23 January 2011

The saddest part is what goes unspoken

My saddest moments as a therapist often have nothing to do with what's being said.  Instead, they are about the heartbreak that hovers in the room and goes unspoken.

She yelled at me all morning about how lazy I was, and then took off for the weekend without calling once.  What I couldn't believe is that when she came home on Sunday night, she didn't even want to eat dinner with me.  Is that so much to ask?*

If this quote made you twitch, that's a good thing.

What is not being said here?  How much it hurts to be yelled at and demeaned.  The breach of trust that occurs when one person leaves and doesn't call.  How this should call into question the entire relationship, and how the issue should be how this person is being treated overall by an emotionally and verbally abusive partner.

Instead, it becomes about the missed pizza, or not receiving a birthday card from someone who hasn't said a respectful word in ten years, or how someone who yells at you everyday never text-messages back in a timely fashion.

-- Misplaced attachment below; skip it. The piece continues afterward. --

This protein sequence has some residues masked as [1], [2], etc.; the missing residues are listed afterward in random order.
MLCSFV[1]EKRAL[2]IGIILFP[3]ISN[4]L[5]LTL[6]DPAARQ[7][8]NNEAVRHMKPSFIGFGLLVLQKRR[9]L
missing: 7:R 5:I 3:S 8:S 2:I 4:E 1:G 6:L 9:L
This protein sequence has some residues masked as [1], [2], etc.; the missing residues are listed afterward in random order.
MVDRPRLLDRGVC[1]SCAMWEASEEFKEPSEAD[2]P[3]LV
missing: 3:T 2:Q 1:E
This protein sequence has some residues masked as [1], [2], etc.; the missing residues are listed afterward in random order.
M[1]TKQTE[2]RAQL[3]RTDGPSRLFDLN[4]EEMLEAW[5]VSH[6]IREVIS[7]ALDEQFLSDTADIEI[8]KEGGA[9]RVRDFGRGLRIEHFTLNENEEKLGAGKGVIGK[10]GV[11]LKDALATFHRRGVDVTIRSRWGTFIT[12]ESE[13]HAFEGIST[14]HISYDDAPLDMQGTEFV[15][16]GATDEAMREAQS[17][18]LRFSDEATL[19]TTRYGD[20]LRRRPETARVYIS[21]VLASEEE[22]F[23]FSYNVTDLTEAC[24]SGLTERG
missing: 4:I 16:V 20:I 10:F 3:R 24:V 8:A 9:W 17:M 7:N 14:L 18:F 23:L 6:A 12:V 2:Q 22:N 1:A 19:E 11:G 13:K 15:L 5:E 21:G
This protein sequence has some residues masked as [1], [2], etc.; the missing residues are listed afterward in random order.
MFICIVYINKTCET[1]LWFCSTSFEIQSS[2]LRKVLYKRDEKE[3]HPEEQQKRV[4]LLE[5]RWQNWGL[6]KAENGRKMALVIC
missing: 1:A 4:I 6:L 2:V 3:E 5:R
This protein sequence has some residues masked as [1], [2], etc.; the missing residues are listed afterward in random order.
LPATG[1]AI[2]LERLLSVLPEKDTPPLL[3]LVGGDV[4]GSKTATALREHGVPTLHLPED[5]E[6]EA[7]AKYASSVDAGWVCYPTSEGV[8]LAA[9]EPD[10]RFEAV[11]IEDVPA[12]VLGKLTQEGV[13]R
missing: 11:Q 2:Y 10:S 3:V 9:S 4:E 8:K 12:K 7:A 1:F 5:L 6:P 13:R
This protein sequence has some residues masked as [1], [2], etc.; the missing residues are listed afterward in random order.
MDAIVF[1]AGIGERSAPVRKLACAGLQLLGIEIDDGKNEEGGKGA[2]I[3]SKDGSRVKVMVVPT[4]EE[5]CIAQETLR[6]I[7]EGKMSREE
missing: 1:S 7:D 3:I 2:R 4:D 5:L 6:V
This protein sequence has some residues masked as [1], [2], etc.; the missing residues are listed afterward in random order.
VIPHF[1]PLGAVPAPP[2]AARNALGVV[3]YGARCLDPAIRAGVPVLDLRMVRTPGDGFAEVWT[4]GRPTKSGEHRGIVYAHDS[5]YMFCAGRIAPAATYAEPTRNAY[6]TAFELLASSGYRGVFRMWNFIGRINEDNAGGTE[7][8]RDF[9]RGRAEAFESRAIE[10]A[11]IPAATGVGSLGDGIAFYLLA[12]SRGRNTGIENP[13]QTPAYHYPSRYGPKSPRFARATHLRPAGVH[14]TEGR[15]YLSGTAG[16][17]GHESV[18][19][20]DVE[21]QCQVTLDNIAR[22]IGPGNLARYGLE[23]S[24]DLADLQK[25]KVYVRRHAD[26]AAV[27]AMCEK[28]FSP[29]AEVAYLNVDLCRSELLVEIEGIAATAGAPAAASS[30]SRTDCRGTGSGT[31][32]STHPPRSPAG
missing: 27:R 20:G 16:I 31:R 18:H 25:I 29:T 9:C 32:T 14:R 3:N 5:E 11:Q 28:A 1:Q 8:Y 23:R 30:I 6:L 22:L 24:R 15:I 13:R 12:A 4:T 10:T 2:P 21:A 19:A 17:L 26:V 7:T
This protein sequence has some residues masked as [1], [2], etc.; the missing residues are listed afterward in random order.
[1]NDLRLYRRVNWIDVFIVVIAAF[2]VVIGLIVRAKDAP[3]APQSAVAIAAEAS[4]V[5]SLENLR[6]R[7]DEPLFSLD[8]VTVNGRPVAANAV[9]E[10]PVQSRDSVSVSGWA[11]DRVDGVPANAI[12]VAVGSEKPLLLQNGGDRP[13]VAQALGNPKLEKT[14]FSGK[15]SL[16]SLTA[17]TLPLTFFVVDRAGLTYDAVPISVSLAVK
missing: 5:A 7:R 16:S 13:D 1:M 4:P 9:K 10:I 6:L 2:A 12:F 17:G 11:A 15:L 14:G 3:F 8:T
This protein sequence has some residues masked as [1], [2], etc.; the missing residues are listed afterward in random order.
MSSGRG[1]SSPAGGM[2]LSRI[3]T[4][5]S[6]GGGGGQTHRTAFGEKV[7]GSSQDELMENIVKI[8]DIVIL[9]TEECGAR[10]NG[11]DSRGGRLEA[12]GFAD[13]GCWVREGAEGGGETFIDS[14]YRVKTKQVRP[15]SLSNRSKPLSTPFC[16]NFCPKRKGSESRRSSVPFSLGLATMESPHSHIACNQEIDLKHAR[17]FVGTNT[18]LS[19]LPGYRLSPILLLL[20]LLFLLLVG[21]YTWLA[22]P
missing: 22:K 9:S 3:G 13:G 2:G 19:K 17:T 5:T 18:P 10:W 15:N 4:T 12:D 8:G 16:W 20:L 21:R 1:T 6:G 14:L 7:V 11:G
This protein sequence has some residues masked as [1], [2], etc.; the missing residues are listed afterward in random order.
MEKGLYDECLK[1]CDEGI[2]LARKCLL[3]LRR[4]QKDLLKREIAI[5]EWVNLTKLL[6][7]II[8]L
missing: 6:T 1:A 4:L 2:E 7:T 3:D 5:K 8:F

This lack of self-respect, lack of self-love, is the saddest and most heart-breaking thing that I experience as a therapist.  It is what is not said, not acknowledged.   It is the looking to incriminate someone's behavior rather than weep at your own heartbreak.  It is trying to fit into someone's desire rather than draw boundaries around your own heart.

"Love yourself" is mantra we all know.  But what does it mean?  How do you put it into practice?

One day, one interaction, one relationship at a time.  Say no.  Say yes.  Take care of your self.

*All quotes in this post are completely fictionalized accounts of therapy.
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